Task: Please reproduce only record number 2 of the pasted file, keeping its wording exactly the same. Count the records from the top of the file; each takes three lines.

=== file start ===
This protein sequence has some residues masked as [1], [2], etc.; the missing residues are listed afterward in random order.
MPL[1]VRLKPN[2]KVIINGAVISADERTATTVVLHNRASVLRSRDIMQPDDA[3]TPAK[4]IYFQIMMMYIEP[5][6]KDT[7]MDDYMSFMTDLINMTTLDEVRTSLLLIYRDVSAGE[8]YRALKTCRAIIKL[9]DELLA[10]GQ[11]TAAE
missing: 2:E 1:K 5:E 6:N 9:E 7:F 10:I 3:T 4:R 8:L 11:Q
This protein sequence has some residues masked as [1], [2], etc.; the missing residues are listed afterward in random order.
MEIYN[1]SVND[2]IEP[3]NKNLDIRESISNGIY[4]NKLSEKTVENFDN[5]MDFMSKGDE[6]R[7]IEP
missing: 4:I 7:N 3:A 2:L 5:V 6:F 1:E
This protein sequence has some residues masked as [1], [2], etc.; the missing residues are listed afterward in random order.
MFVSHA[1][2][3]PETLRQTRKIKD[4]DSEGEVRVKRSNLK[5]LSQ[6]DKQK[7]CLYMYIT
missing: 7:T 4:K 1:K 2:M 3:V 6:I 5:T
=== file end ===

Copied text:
This protein sequence has some residues masked as [1], [2], etc.; the missing residues are listed afterward in random order.
MEIYN[1]SVND[2]IEP[3]NKNLDIRESISNGIY[4]NKLSEKTVENFDN[5]MDFMSKGDE[6]R[7]IEP
missing: 4:I 7:N 3:A 2:L 5:V 6:F 1:E